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RE: 3 endings I don't understand

Postby InsanityRanch » Wed 09.21.2005 2:25 pm

Hehehe. I *love* what Japanese do to their verbs. Here's my best attempts at understanding, but the context would help... I'm not a native speaker, and very often I know better exactly what was meant by the beginning of a sentence after I read the end!

迷いながらでも but while (or although) s.o. was perplexed or lost... (somthing happaned, I assume) ながら means that the following verb happens at the same time as this one, and this one happened over a period of time rather than instantly. The -でも suggests that the next verb will be somehow contradictory to this one.

歩き出して s.o. set off walking and... (another clause follows) a motion verb plus 出すmeans "set out or set off" doing the verb. The -て makes this verb incomplete -- something else is coming.

誰かの期待にずっと応え 誉めれるのが 好きなのですか -- Do you like s.o. who is praised for repeatedly fulfilling everyone's expectations? れる makes it passive (to be praised rather than to praise), の makes the verb a noun (s.o. who is praised in this case, but it could also be the fact of being praised) and the が marks this nounified verb as the subject of the copular sentence... which is a problem to render in English since we phrase it the opposite way. We say "do you like her" but in Japanese, "her" is the subject.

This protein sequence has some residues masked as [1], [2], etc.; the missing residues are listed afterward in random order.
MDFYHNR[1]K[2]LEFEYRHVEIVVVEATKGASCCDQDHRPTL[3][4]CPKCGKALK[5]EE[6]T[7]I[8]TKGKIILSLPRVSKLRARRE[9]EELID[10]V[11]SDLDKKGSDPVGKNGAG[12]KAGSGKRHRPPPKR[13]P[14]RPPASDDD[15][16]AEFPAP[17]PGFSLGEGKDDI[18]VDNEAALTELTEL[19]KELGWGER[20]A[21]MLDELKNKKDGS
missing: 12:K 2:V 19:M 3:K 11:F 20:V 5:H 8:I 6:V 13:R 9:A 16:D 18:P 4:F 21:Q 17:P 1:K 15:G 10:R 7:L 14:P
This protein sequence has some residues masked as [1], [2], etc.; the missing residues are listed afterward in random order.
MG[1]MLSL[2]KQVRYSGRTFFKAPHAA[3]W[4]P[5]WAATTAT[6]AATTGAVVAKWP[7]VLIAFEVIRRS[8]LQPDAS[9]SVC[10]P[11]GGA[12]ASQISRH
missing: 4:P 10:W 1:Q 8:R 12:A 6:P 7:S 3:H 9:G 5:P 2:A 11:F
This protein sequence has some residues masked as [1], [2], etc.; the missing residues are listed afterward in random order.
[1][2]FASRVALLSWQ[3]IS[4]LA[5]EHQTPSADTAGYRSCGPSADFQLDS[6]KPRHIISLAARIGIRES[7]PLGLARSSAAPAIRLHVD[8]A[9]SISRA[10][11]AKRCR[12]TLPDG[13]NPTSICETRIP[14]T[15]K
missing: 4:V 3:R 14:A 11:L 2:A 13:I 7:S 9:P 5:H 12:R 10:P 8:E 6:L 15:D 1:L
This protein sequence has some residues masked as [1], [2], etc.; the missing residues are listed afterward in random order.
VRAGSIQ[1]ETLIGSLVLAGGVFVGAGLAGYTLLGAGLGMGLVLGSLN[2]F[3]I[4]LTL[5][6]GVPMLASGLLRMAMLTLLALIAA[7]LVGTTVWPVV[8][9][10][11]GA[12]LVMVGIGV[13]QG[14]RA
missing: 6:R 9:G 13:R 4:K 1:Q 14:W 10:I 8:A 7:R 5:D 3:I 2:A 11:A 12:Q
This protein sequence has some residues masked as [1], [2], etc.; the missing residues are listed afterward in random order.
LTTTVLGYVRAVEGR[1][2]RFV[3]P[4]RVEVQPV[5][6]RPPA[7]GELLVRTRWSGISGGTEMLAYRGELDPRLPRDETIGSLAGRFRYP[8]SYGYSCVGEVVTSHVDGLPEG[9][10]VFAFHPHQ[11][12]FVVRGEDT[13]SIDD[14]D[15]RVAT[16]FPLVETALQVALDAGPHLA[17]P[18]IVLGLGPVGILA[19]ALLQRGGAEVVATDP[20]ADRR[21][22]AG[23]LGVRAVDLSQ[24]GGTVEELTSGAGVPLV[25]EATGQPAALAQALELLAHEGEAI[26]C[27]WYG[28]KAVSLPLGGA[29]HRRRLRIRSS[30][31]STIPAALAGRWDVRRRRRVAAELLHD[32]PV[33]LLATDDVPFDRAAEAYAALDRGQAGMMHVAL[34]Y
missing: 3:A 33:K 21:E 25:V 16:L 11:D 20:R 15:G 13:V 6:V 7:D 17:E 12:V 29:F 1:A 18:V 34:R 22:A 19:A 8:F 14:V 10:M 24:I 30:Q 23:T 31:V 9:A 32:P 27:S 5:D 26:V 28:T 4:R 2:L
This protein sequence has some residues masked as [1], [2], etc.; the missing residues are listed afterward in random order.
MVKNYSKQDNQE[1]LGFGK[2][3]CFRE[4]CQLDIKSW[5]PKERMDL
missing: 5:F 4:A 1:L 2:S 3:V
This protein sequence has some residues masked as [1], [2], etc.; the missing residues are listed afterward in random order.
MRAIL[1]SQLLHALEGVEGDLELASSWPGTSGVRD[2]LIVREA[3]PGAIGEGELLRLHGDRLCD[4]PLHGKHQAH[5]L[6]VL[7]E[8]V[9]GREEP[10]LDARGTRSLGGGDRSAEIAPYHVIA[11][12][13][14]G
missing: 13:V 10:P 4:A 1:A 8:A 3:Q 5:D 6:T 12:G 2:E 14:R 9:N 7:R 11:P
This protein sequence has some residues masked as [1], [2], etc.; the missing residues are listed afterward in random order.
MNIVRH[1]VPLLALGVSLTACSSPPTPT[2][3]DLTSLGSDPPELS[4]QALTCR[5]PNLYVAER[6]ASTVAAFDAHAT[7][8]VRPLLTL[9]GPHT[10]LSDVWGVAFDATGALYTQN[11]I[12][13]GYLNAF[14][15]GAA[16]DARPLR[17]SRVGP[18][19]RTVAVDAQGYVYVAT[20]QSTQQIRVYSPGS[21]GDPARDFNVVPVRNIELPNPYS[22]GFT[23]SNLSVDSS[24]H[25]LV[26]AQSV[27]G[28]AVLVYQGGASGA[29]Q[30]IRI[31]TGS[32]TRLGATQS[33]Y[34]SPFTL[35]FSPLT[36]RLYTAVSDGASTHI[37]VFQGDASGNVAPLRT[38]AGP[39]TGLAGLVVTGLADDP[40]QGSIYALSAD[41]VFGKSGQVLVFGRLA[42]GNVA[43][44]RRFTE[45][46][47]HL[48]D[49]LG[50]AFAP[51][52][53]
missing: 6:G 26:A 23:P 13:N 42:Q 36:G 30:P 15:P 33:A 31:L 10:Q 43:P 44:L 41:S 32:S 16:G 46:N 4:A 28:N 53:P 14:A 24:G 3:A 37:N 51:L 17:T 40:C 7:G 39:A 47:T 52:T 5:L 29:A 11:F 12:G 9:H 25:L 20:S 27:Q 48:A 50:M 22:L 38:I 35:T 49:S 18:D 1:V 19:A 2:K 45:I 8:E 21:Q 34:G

HTH!

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RE: 3 endings I don't understand

Postby Daichi » Thu 09.22.2005 6:53 am

InsanityRanch wrote:
Hehehe. I *love* what Japanese do to their verbs. ... I'm not a native speaker, and very often I know better exactly what was meant by the beginning of a sentence after I read the end!


This is actually what confuses a lot of learners, and makes listening difficult for the beginner.

In English, it is very easy to jump to conclusions, as the most important information is put at the beginning of a sentence. In Japanese it is completely different and you need the very end of a sentence to understand what is meant.

For example, 'ka' is spoken at the end of a sentence and unitl then you don't know if it's a statement or question.

Also a statement can become postive or negative, depending on the last syllable or two.

And many more...

(Thanks go to Pimsleur for highlighting the above point!)
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RE: 3 endings I don't understand

Postby ryuubu » Mon 09.26.2005 9:00 pm

About that passive sentence...

Is there no grammatical different between 'taberareta' as in 'was eaten' and 'taberareta' could eat?
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RE: 3 endings I don't understand

Postby Harisenbon » Mon 09.26.2005 9:06 pm

There is a grammatical difference and difference in meaning, but not a spelling difference.

ゾンビを食べられた -- I could eat a zombie
ゾンビに食べられた -- I was eaten by a zombie

A potential verb needs a direct object (usually) and so the を is used to mark the DO, in this case the zombie. In passive form, に is used to mark who is performing the action. If you then added 猫が to the second sentence, you would then have "The cat was eaten by a zombie"
Last edited by Harisenbon on Mon 09.26.2005 9:09 pm, edited 1 time in total.